Respiratory muscles in chronic obstructive pulmonary disease and asthma.

N. Barbarito, P. Ceriana, S. Nava

Research output: Contribution to journalArticlepeer-review


Chronic obstructive pulmonary disease (COPD) and asthma are characterized by airflow obstruction and significant increase of respiratory muscle workload, with concrete risk of ventilatory pump failure. Respiratory muscles, the main component of this pump, undergo structural and functional changes during the course of these diseases. Aim of the present paper is to analyze modifications of respiratory muscles in COPD and asthma. An analysis of the most important controlled clinical studies released during the past years was carried out. The patients suffered from chronic obstructive pulmonary disease and asthma. In COPD, respiratory muscles have to cope with an increased load, an intrinsic weakness and a mechanical disadvantage, especially in the diaphragmatic length-force relationship; in patients with acute asthma, the main features are a massive hyperinflation and a persistent inspiratory muscle activity during expiration. Modifications of respiratory muscles deserve great consideration not only for the complete comprehension of the underlying physiopathologic aspects of these diseases, but also for the optimal clinical management: a reduced pulmonary hyperinflation in COPD place the respiratory muscles in a better position of the force-length curve while great care must be payed to the metabolic and nutritional aspects. During asthmatic crisis respiratory muscles are subjected to a sort of intense training but anyway persistence of bronchospasm in most severe attacks can lead to exhaustion of the ventilatory pump and need of mechanical ventilatory support.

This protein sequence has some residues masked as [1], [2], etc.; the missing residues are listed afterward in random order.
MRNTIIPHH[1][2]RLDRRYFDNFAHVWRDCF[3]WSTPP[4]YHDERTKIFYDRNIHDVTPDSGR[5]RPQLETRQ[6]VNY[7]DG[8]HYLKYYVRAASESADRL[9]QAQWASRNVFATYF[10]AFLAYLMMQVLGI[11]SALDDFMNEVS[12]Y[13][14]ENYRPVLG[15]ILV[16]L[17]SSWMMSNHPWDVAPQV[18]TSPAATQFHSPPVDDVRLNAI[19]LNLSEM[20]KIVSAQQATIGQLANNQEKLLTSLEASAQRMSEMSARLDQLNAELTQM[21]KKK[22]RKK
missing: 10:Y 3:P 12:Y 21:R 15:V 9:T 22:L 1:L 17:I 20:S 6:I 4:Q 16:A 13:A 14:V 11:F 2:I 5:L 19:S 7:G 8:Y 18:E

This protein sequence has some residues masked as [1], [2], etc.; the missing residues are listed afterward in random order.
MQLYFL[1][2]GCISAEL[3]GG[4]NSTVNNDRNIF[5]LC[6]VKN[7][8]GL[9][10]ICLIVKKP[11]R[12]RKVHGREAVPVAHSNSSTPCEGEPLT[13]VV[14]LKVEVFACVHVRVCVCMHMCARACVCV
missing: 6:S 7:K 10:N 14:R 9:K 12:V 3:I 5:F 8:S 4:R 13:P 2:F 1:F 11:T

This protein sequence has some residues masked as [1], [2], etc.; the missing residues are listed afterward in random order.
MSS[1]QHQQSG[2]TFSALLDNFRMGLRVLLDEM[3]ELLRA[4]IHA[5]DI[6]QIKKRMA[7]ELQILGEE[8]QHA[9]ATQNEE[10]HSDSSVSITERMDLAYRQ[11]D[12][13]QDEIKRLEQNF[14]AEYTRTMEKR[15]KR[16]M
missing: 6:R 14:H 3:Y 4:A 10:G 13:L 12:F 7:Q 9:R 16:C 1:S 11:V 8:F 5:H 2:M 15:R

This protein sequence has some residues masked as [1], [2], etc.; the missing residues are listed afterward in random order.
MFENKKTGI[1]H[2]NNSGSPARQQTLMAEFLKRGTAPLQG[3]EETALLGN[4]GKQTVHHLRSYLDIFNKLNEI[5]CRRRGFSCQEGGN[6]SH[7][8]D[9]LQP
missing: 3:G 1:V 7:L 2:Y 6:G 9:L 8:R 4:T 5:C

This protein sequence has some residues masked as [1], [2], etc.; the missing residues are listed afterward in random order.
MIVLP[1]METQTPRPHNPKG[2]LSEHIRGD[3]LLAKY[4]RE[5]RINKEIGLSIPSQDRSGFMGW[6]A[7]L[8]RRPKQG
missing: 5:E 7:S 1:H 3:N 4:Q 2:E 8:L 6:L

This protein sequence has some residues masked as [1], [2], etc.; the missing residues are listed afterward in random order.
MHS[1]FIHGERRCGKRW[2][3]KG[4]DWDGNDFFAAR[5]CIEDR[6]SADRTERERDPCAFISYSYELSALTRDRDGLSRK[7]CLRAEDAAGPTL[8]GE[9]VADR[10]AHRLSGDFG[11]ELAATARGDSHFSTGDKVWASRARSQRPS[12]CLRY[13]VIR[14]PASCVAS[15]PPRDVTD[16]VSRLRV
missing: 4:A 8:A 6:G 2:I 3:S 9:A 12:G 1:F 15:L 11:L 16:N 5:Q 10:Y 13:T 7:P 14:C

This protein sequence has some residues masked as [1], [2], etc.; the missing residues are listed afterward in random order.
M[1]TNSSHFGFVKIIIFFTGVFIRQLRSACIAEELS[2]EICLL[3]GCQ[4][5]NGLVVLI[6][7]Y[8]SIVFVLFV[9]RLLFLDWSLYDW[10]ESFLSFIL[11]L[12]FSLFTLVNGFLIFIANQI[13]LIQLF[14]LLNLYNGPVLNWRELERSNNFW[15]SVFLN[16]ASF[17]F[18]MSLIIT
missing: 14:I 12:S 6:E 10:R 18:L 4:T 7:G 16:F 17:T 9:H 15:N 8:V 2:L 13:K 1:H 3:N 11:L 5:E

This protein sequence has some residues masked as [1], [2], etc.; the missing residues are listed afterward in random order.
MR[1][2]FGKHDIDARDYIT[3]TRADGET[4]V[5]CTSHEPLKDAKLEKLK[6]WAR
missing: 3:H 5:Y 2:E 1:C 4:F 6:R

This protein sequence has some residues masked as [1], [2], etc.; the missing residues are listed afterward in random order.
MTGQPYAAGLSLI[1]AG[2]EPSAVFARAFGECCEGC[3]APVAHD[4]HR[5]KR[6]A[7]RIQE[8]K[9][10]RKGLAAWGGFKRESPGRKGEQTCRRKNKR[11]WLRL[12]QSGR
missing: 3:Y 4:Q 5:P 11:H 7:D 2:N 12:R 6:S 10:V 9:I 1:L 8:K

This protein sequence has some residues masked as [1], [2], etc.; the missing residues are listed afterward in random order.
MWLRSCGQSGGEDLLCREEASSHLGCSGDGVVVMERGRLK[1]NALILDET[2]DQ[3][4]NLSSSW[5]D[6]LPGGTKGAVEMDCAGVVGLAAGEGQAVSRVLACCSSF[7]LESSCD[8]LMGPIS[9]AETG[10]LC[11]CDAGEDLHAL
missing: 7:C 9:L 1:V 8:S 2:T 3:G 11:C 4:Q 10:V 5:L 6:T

Original languageEnglish
Pages (from-to)653-658
Number of pages6
JournalMinerva Anestesiologica
Issue number9
Publication statusPublished - Sep 2001

ASJC Scopus subject areas

  • Anesthesiology and Pain Medicine


Dive into the research topics of 'Respiratory muscles in chronic obstructive pulmonary disease and asthma.'. Together they form a unique fingerprint.

Cite this